Filed Under Biography

Jacob Russell Grave

On the north side of South Park Boulevard, just east of Lee Road, there is a solitary grave which is the final resting place of an American Revolutionary War soldier--Jacob Russell. Next to the grave is a large stone with a bronze plaque commemorating Russell's life. The plaque, placed there in 1926 by the Daughters of the American Revolution (DAR), is the oldest historic marker in Shaker Heights.

Jacob Russell was born in Connecticut in 1746. In May 1775, just weeks after the battles of Lexington and Concord, twenty-nine year old Jacob, who was married and had two young children at the time, enlisted in the 8th Company of the Connecticut Continentals. He served in this unit for five months and was discharged in October 1775. Little else is known of his Revolutionary War military service.

But the story of Jacob Russell did not end when his military service came to an end. Sometime around 1800, Jacob, his wife Esther, and their by then ten children moved west from Windsor, Connecticut to Jefferson County, New York, located on the eastern shores of Lake Ontario. A little over a decade later, the family moved west again, settling in northeast Ohio in 1813. It was a dangerous trek in that year, as the United States was at war with Great Britain, and northeast Ohio was in the middle of the war's western front.

The Russell family survived the War of 1812, and were among the earliest permanent settlers of Warrensville Township. Among their neighbors was Daniel Warren for whom the township was later named. The 1820 federal census found the Russell family living in Warrensville Township, constituting 26 of the 133 persons counted in the census--almost 20 percent of the township population.

In 1821, at age 75, Jacob Russell died. It was said that his son Ralph was so distraught over the death of his father that he turned to religion for solace and became a member of the United Society of Believers in Christ's Second Appearance, better known as the Shakers. Following his conversion, Ralph Russell founded the Shaker North Union Colony on Russell family farmlands in what is now the City of Shaker Heights.


Honoring a Revolutionary War Soldier
Honoring a Revolutionary War Soldier On June 11, 1926, the Western Reserve Chapter of the Daughters of the American Revolution (DAR) officially unveiled this bronze tablet honoring the Revolutionary War service of Jacob Russell. The tablet is attached to a granite boulder from the Russell family farm. At the ceremony, an invocation speech was given by a Civil War Veteran. Also present at the event were a great-great granddaughter and great-great-great grandson of Jacob Russell. Creator: Christopher Busta-Peck
The Grave of a Revolutionary War Veteran
The Grave of a Revolutionary War Veteran A view from the east of Jacob Russell's grave. Russell was an American Revolutionary soldier and the father of Ralph Russell, the founder of the North Union Shaker colony. The grave is located on the north side of South Park Boulevard just east of Lee Road. Creator: Christopher Busta-Peck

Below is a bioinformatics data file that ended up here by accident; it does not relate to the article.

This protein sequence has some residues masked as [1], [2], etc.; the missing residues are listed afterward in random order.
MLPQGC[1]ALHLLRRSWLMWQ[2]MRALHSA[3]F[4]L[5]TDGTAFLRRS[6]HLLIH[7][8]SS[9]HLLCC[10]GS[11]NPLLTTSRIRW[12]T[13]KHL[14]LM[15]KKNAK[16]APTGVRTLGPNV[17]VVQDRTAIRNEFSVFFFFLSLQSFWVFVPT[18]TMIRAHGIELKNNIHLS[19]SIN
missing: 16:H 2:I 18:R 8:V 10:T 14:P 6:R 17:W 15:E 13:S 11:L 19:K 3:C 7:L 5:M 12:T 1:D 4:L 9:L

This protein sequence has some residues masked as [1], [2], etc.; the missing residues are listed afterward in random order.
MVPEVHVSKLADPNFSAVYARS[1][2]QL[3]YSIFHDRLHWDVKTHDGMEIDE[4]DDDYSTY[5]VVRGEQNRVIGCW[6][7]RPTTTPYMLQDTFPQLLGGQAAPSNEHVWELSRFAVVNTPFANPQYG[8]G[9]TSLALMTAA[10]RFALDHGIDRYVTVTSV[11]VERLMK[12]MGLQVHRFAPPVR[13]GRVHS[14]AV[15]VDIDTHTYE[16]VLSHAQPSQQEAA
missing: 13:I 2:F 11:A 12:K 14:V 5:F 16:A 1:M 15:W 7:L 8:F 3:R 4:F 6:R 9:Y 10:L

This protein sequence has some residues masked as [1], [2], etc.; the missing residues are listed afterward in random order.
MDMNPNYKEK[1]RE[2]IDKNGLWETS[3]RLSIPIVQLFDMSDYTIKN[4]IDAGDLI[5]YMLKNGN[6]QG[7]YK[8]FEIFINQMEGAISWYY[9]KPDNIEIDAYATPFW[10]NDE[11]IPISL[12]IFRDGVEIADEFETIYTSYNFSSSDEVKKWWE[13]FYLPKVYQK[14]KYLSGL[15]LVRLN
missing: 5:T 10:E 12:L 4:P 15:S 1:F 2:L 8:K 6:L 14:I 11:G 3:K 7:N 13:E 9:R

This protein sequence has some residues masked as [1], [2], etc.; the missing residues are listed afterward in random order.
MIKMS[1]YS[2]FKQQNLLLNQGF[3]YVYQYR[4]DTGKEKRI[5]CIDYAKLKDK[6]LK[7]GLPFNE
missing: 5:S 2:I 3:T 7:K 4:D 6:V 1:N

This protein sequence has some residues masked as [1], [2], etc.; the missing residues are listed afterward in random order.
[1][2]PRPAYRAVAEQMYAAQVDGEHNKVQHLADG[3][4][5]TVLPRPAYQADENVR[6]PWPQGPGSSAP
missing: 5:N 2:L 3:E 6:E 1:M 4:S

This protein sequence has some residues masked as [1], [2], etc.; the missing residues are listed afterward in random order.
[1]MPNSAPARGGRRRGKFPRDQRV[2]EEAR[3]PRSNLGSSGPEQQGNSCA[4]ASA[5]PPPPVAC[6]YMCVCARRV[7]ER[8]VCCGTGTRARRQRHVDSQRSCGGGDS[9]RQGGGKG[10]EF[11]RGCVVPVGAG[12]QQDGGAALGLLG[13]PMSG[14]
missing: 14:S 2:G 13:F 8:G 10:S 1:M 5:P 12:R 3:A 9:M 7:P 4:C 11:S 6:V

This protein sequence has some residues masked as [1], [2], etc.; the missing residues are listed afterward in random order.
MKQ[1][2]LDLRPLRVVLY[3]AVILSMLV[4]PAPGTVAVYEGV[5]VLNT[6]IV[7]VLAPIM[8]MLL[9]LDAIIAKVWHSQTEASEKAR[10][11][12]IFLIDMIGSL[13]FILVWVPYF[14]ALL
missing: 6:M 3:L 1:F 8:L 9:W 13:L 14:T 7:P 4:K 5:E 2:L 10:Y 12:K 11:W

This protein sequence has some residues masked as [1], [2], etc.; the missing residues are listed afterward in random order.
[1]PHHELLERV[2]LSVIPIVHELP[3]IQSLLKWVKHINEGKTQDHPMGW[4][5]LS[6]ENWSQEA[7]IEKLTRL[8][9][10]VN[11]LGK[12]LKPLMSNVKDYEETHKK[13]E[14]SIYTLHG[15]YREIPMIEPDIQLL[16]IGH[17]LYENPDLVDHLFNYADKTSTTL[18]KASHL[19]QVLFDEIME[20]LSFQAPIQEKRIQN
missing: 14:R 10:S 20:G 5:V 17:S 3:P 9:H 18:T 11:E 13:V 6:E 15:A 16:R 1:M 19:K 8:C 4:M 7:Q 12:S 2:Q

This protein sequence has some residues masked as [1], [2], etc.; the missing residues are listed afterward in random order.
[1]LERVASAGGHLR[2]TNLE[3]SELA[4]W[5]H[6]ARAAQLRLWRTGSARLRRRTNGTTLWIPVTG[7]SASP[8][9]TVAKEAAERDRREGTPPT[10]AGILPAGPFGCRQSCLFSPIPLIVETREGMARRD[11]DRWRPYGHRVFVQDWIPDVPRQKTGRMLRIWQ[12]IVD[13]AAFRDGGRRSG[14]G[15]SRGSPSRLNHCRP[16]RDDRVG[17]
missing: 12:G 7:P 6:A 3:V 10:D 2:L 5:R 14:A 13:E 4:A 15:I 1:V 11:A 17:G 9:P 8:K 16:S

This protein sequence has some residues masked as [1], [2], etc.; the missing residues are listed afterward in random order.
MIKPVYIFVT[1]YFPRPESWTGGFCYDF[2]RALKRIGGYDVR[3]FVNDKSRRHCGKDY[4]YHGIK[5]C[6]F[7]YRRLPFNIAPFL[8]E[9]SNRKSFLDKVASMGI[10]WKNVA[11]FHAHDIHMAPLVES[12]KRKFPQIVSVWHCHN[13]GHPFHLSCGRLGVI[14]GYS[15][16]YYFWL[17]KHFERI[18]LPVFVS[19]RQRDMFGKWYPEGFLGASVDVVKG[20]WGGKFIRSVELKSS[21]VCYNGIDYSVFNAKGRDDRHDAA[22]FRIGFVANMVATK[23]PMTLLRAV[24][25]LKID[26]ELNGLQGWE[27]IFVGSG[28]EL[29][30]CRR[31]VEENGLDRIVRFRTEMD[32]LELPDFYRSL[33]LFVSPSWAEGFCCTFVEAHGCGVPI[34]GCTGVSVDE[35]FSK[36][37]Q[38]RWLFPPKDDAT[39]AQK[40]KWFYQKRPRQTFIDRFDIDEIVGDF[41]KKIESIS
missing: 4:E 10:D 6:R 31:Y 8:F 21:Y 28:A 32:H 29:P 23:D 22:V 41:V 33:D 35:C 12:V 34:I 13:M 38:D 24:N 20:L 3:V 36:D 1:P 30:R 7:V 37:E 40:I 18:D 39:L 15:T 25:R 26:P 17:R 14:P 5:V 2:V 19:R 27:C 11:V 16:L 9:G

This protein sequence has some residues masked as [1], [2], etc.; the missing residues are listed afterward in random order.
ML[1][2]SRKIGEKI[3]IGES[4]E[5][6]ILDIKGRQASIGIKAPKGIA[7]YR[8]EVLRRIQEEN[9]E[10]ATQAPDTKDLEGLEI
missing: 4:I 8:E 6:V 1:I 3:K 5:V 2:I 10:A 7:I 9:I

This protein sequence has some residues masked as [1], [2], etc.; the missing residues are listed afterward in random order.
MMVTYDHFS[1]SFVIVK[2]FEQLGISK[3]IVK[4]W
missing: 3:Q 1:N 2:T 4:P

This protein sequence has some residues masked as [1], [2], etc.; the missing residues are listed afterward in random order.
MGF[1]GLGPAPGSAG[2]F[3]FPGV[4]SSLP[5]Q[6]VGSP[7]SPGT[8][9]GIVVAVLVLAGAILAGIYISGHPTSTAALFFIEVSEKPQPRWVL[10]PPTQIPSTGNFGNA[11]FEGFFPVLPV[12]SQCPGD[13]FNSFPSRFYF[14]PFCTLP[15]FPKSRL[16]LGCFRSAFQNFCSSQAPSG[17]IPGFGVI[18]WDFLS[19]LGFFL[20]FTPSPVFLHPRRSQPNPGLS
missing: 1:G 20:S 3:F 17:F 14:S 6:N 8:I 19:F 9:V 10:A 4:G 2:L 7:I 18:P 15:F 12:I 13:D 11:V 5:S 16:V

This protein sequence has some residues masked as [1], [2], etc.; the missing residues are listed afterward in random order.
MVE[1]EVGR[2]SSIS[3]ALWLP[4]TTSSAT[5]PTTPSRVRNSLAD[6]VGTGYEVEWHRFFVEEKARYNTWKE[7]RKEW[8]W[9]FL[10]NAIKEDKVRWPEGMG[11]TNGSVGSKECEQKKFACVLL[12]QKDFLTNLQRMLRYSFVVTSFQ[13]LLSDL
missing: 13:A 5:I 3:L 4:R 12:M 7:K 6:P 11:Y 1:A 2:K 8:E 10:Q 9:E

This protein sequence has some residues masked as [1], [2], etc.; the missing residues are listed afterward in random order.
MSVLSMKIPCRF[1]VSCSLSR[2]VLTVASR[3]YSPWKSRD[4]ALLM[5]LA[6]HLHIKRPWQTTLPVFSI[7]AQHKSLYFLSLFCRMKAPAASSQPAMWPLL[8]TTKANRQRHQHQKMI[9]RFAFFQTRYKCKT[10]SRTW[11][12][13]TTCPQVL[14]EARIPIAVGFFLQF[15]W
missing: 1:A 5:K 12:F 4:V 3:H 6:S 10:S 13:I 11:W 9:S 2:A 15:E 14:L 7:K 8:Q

Ralph Russell (1789-1866)
Ralph Russell (1789-1866) Undated portrait of Ralph Russell, son of Revolutionary War soldier Jacob Russell and founder of the North Union Shaker Colony. Source: Shaker Historical Society
Land for Sale in the Connecticut Reserve
Land for Sale in the Connecticut Reserve This November 29, 1810 ad was placed by Lemuel Storrs in the Middlesex (Connecticut) Gazette. On April 30, 1813, Storrs, an apparent agent for the Connecticut Land Company, conveyed 473 acres of the advertised land in Warrensville Township (outlined in red) to Jacob Russell. These acres later became the original lands of the North Union Shaker Colony. Source: Middlesex Gazette
Russell family in 1820 census
Russell family in 1820 census This second page of the two page 1820 federal census of Warrensville Township lists five families related to Jacob Russell: families of Ralph Russell, Elisha Russell, Elijah Russell, Jacob Russell, and Chester Risley. Content Risley was a daughter of Jacob Russell. The Russell family accounted for almost twenty percent of the 1820 Warrensville Township population. Source: 1820 U.S. Census
The Russell family farm
The Russell family farm Lot 23 and 34 (outlined in red) of Warrensville Township constituted the primary farmlands of the Jacob Russell family. In 1813, Jacob Russell purchased these township lots from Lemuel Storrs. During the period 1815-1821, which ended with his death, Jacob Russell conveyed all of these lands to his sons Elisha, Ralph and Ebenezer, and his son-in-law David Benjamin. By 1852, the year in which the above map was created, all of these lands had been transferred to the trustees for the North Union Shaker Colony. The small red "x" denoted on Lot 23 is the approximate location of Jacob Russell's grave. Source: Shaker Historical Society


South Park Blvd and Lee Rd, Shaker Heights, OH | The grave lies 200 feet east of Lee Road.


Jim Dubelko, “Jacob Russell Grave,” Cleveland Historical, accessed May 19, 2024,